Sequences circuits of loads, generators and lines
 Sequence circuits of transformers and sequence networks
 Unsymmetrical fault current calculations
Topic 3
Symmetrical Faults and Symmetrical Components  2
 The admittance model and network calculations
 Branch and node admittances
 Formulation of YBUS matrix
 Node elimination
Topic 4
Network Calculations
 The impedance model and network calculations
 Bus admittance and impedances matrices
 Formulation of ZBUS matrix
Topic 5
Power Flow Solutions 1
 Scope of load flow analysis in power systems
 Load flow problem formulation
 Introduction to power flow solutions
 Gauss Seidel method: introduction, specification and application
Topic 6
Power Flow Solutions 2
 The NewtonRaphson method: Introduction, specification and application
 The NewtonRaphson powerflow solutions
 Power flow studies in system design and operation
 Case Study: application of Newton Raphson and GaussSeidel method on a practical problem and comparison of results
Topic 7
Power Flow Solutions 3
 Decoupled load flow analysis: introduction, specification and application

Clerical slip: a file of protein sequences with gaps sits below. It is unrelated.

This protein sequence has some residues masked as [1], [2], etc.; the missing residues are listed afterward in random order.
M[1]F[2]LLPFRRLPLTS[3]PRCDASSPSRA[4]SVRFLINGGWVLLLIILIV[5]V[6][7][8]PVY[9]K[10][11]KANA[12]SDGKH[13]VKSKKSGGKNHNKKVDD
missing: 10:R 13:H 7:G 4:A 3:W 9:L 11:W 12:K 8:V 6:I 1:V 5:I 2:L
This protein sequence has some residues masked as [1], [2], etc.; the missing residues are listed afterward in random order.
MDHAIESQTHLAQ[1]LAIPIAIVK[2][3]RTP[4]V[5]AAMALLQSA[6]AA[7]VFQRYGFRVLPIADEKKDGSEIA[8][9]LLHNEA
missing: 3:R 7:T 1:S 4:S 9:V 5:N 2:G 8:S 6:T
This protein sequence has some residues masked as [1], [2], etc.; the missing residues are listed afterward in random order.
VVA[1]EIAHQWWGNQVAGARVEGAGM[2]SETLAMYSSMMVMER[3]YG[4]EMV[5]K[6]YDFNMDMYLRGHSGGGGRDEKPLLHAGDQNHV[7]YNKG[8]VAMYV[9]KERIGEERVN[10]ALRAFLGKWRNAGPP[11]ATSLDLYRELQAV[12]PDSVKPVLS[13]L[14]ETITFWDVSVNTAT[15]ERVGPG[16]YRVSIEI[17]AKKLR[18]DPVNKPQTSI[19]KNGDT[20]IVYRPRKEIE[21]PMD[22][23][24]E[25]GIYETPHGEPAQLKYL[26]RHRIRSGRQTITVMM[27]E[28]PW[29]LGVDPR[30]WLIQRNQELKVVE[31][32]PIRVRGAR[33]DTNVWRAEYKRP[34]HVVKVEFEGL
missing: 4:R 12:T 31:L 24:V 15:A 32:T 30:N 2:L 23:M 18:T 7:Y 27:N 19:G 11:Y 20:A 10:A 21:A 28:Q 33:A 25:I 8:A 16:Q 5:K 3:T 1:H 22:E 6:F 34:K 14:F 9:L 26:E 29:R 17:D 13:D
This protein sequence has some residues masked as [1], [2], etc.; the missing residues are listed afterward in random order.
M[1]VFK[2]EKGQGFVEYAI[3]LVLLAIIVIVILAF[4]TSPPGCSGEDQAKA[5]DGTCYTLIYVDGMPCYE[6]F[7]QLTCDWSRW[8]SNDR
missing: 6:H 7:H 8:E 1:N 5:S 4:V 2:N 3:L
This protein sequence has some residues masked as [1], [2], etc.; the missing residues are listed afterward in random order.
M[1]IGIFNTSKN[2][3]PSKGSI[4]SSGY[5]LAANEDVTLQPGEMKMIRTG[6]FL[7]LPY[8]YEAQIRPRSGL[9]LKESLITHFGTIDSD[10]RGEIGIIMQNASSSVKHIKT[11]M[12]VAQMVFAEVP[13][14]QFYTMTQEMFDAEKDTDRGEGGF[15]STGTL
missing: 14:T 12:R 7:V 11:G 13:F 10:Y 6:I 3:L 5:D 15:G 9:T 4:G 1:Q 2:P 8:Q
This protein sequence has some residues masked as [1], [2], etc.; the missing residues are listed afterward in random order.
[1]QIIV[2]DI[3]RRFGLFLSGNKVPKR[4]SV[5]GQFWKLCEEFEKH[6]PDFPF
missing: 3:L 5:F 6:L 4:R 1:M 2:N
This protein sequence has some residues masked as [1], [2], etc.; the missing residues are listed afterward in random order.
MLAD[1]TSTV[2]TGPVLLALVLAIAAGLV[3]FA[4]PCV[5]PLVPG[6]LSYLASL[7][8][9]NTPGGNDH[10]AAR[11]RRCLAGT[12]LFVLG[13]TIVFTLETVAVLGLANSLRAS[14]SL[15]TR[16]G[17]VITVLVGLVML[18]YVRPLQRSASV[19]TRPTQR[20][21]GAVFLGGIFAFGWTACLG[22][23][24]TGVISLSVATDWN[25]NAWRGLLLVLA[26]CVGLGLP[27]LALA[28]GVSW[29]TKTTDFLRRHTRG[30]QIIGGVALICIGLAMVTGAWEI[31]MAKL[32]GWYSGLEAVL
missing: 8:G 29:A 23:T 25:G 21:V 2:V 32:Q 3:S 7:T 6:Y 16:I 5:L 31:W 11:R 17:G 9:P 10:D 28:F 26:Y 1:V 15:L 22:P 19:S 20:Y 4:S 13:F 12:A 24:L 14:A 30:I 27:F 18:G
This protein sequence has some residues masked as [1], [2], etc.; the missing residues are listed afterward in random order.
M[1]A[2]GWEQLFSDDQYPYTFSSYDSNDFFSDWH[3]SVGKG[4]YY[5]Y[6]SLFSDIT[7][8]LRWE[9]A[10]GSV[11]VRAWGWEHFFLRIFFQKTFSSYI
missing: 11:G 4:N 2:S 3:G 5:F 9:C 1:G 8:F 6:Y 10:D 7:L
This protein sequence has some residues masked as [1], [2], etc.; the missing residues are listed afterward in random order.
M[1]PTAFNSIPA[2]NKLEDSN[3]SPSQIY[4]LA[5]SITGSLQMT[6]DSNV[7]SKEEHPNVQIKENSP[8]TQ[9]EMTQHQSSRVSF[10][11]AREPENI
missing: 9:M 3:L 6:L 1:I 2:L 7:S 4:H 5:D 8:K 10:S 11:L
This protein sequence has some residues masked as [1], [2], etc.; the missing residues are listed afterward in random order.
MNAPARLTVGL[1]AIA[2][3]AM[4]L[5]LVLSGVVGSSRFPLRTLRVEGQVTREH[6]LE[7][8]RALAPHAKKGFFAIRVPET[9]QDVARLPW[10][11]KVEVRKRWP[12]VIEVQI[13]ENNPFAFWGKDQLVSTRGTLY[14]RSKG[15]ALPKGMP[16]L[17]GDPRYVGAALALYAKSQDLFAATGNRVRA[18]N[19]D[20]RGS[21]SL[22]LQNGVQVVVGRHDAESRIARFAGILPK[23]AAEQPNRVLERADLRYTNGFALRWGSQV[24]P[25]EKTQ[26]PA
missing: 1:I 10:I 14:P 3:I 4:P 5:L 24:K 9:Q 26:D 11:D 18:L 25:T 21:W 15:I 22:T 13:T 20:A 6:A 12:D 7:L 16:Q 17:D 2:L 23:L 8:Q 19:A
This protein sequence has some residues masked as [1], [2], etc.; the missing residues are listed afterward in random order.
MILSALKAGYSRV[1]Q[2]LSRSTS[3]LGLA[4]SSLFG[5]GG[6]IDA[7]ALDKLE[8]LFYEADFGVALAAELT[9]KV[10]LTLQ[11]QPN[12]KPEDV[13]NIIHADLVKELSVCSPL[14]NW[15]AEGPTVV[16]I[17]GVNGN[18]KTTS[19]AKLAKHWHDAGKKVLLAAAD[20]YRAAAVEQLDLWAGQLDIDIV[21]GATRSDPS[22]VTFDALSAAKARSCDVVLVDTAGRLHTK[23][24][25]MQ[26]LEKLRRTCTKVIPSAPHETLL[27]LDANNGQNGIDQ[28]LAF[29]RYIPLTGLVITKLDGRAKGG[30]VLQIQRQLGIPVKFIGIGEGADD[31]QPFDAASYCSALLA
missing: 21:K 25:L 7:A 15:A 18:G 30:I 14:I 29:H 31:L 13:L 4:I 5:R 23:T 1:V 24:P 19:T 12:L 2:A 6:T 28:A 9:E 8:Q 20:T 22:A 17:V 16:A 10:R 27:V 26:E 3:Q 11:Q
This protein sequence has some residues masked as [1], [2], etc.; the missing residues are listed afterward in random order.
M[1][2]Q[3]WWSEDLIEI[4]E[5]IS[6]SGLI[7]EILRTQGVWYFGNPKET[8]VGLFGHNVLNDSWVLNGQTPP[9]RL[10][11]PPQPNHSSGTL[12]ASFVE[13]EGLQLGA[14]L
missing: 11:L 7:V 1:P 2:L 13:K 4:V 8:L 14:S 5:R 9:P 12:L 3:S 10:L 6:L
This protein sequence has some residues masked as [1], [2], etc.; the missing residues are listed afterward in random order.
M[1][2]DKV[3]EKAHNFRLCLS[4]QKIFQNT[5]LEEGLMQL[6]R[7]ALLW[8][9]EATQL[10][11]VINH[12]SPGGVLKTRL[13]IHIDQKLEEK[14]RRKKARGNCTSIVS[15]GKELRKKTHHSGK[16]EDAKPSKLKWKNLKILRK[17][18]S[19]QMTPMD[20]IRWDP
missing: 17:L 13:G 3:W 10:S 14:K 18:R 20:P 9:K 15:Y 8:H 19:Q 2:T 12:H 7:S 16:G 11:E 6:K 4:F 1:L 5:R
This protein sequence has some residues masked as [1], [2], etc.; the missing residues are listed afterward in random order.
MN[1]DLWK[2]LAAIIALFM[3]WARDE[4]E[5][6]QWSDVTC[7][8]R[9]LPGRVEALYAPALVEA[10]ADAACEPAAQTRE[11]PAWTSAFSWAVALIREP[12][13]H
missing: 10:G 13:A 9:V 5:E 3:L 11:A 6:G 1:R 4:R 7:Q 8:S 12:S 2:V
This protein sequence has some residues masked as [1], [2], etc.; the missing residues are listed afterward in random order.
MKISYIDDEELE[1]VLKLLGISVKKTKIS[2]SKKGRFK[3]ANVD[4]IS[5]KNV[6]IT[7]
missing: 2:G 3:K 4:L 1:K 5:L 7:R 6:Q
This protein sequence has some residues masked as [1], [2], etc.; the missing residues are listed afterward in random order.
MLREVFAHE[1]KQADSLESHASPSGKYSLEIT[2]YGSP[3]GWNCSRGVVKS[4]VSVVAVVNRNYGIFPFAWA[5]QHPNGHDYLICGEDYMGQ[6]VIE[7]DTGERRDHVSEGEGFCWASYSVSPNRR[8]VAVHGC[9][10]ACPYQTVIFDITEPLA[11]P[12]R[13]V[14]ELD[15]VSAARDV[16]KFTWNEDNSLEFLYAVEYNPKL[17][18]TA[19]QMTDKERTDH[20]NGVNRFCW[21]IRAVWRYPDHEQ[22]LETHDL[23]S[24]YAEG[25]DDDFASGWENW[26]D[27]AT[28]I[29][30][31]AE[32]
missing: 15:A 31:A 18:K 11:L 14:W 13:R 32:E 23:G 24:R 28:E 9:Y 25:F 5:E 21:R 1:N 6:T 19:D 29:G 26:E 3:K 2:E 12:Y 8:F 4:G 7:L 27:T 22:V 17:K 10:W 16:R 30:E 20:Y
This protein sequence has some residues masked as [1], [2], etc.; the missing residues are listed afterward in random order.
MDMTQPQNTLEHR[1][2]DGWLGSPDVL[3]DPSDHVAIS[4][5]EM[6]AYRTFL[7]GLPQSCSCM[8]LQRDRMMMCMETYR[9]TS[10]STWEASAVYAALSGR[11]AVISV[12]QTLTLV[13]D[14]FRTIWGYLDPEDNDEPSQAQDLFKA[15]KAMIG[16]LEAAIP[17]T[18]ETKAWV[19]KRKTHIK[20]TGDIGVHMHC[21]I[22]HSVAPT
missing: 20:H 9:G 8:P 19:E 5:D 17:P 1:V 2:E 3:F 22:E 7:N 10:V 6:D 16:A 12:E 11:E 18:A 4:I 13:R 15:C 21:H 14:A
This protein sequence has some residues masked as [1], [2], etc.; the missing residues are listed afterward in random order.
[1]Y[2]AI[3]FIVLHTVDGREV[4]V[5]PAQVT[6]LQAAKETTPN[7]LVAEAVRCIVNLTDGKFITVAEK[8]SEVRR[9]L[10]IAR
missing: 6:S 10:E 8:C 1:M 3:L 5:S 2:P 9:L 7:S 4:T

Fast decoupled power flow solution;
 The “DC” power flow solution method
Topic 8
Stability Analysis
 Scope and significance
 Stability problem
 Steady state and transient stability
 Factors affecting stability
 Use of digital computer methods for stability studies
Topic 9
Transmission System Planning
 Load forecast
 Generation assumption
 Coincident generation outage
 Reactive power capability
 Rating of transmission equipment
 Economic dispatch and unit commitment
Topic 10
Introduction to Different Software
 Software utilization in power system analysis
 List of practical/commercial software with specifications
 Algorithm explanation (using PowerWorld etc.)
Topic 11
Modern Power Systems
 Smart Grids: scope and applications
 Microgrids and their initiatives in Australia
Topic 12
Project and Revision
In the final week students will have an opportunity to review the contents covered so far. Opportunity will be provided for a review of student work, to clarify any outstanding issues, and to work on finalising the major assessment report.